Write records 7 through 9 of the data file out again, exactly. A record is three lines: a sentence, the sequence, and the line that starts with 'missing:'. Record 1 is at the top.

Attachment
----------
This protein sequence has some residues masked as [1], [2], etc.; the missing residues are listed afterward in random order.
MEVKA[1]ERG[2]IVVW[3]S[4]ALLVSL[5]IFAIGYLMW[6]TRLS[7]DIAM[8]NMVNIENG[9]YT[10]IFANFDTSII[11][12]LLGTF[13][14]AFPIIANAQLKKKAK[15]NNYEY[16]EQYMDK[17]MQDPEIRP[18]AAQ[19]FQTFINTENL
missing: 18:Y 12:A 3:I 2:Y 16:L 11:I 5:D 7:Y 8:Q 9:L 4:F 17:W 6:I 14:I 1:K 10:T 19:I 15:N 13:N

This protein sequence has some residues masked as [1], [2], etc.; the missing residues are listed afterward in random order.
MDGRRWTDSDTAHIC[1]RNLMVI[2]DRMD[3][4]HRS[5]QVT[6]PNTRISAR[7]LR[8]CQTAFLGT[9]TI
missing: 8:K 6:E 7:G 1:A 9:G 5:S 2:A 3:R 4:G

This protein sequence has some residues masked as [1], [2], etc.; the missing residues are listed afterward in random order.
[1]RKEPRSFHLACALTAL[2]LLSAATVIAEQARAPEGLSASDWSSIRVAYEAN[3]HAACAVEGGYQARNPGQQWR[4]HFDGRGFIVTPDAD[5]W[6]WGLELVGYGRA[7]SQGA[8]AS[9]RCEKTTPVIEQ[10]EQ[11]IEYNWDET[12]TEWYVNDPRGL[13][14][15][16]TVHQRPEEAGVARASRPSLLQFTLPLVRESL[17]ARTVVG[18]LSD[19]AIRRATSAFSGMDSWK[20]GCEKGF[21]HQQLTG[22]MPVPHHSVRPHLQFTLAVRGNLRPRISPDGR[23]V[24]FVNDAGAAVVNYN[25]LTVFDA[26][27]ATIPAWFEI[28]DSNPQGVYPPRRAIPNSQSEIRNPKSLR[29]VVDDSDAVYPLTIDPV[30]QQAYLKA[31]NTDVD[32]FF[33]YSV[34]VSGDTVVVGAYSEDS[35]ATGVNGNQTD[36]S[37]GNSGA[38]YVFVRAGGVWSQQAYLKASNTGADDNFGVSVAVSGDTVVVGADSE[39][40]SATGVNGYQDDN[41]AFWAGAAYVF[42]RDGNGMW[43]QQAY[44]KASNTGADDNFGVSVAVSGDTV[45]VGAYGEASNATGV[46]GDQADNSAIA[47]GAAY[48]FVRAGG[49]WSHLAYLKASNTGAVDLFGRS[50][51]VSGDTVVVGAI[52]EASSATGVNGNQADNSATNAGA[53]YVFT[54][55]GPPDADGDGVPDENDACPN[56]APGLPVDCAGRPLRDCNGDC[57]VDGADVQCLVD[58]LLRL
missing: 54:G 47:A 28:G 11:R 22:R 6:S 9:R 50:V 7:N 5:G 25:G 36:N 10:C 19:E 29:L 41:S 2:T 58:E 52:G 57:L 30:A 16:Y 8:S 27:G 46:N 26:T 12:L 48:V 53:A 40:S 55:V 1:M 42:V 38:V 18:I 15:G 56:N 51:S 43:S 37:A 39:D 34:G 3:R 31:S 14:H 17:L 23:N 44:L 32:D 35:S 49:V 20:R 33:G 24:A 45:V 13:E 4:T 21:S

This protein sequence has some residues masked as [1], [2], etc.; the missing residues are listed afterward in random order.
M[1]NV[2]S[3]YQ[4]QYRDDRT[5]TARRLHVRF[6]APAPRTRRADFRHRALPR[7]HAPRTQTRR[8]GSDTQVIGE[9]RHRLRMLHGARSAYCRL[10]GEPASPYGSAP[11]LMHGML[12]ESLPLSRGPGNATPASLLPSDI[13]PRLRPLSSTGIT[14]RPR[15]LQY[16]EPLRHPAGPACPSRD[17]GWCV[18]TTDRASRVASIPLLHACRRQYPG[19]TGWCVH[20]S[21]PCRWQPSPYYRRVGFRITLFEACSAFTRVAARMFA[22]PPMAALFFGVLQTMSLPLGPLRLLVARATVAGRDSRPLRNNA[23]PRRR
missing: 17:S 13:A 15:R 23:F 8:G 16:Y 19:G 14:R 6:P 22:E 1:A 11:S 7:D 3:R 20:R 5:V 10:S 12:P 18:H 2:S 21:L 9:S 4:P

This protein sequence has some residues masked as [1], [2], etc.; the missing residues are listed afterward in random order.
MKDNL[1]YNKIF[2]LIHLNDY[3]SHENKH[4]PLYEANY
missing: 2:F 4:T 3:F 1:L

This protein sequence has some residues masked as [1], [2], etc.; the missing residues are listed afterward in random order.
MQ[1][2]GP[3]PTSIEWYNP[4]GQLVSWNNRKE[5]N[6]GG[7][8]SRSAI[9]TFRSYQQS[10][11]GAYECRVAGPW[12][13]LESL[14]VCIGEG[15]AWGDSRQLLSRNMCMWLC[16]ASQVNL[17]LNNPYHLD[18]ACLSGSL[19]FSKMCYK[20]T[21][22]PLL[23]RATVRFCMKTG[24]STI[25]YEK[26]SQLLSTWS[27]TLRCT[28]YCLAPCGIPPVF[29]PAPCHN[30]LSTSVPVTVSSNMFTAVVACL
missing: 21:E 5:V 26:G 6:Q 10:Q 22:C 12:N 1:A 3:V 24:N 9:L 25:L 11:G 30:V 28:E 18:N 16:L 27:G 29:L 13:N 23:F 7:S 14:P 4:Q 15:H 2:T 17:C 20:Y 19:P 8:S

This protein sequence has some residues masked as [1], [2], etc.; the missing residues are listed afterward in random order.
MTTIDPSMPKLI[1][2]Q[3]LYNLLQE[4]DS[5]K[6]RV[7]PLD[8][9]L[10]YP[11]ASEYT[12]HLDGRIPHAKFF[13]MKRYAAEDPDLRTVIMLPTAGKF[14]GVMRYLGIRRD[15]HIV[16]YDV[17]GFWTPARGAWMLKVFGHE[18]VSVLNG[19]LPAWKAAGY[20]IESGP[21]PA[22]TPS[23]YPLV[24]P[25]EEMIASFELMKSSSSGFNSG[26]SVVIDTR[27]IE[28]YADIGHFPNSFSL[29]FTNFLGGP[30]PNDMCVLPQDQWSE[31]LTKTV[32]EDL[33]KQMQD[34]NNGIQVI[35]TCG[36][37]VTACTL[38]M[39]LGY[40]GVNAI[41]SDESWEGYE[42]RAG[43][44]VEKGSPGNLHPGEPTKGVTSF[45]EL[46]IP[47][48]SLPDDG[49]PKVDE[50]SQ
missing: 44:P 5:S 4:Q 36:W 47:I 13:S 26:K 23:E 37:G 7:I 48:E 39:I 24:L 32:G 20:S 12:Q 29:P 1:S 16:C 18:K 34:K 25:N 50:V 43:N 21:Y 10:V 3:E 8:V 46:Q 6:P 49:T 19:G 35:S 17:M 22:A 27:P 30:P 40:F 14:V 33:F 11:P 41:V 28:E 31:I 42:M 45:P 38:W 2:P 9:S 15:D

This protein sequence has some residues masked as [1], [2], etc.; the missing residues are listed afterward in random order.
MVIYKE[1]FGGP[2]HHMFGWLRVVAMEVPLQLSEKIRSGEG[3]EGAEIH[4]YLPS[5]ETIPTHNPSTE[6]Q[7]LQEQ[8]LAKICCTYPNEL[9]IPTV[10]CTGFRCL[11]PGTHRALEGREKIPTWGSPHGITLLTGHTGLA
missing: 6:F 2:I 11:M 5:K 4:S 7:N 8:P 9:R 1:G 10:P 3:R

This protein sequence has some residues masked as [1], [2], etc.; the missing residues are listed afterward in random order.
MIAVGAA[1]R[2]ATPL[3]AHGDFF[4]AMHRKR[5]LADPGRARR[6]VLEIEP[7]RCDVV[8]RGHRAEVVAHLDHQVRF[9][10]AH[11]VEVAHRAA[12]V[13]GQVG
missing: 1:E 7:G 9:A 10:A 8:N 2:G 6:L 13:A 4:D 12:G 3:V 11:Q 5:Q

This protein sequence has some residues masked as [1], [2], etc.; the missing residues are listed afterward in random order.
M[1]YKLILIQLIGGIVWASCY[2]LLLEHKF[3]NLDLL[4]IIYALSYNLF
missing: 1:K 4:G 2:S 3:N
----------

This protein sequence has some residues masked as [1], [2], etc.; the missing residues are listed afterward in random order.
MTTIDPSMPKLI[1][2]Q[3]LYNLLQE[4]DS[5]K[6]RV[7]PLD[8][9]L[10]YP[11]ASEYT[12]HLDGRIPHAKFF[13]MKRYAAEDPDLRTVIMLPTAGKF[14]GVMRYLGIRRD[15]HIV[16]YDV[17]GFWTPARGAWMLKVFGHE[18]VSVLNG[19]LPAWKAAGY[20]IESGP[21]PA[22]TPS[23]YPLV[24]P[25]EEMIASFELMKSSSSGFNSG[26]SVVIDTR[27]IE[28]YADIGHFPNSFSL[29]FTNFLGGP[30]PNDMCVLPQDQWSE[31]LTKTV[32]EDL[33]KQMQD[34]NNGIQVI[35]TCG[36][37]VTACTL[38]M[39]LGY[40]GVNAI[41]SDESWEGYE[42]RAG[43][44]VEKGSPGNLHPGEPTKGVTSF[45]EL[46]IP[47][48]SLPDDG[49]PKVDE[50]SQ
missing: 44:P 5:S 4:Q 36:W 47:I 13:S 26:K 23:E 37:G 7:I 48:E 39:I 24:L 32:G 20:S 12:Q 29:P 1:S 16:C 18:K 34:K 25:N 50:V 43:N 21:Y 10:V 3:E 8:V 46:Q 6:P 49:T 19:G 35:S 17:M 22:A 27:P 30:P 40:F 14:V 33:F 11:P 41:V 28:E 31:I 42:M 45:P 38:W 2:P 9:S 15:D

This protein sequence has some residues masked as [1], [2], etc.; the missing residues are listed afterward in random order.
MVIYKE[1]FGGP[2]HHMFGWLRVVAMEVPLQLSEKIRSGEG[3]EGAEIH[4]YLPS[5]ETIPTHNPSTE[6]Q[7]LQEQ[8]LAKICCTYPNEL[9]IPTV[10]CTGFRCL[11]PGTHRALEGREKIPTWGSPHGITLLTGHTGLA
missing: 6:F 2:I 11:M 5:K 4:S 7:N 8:P 9:R 1:G 10:P 3:R

This protein sequence has some residues masked as [1], [2], etc.; the missing residues are listed afterward in random order.
MIAVGAA[1]R[2]ATPL[3]AHGDFF[4]AMHRKR[5]LADPGRARR[6]VLEIEP[7]RCDVV[8]RGHRAEVVAHLDHQVRF[9][10]AH[11]VEVAHRAA[12]V[13]GQVG
missing: 1:E 7:G 9:A 10:A 8:N 2:G 6:L 13:A 4:D 12:G 3:V 11:Q 5:Q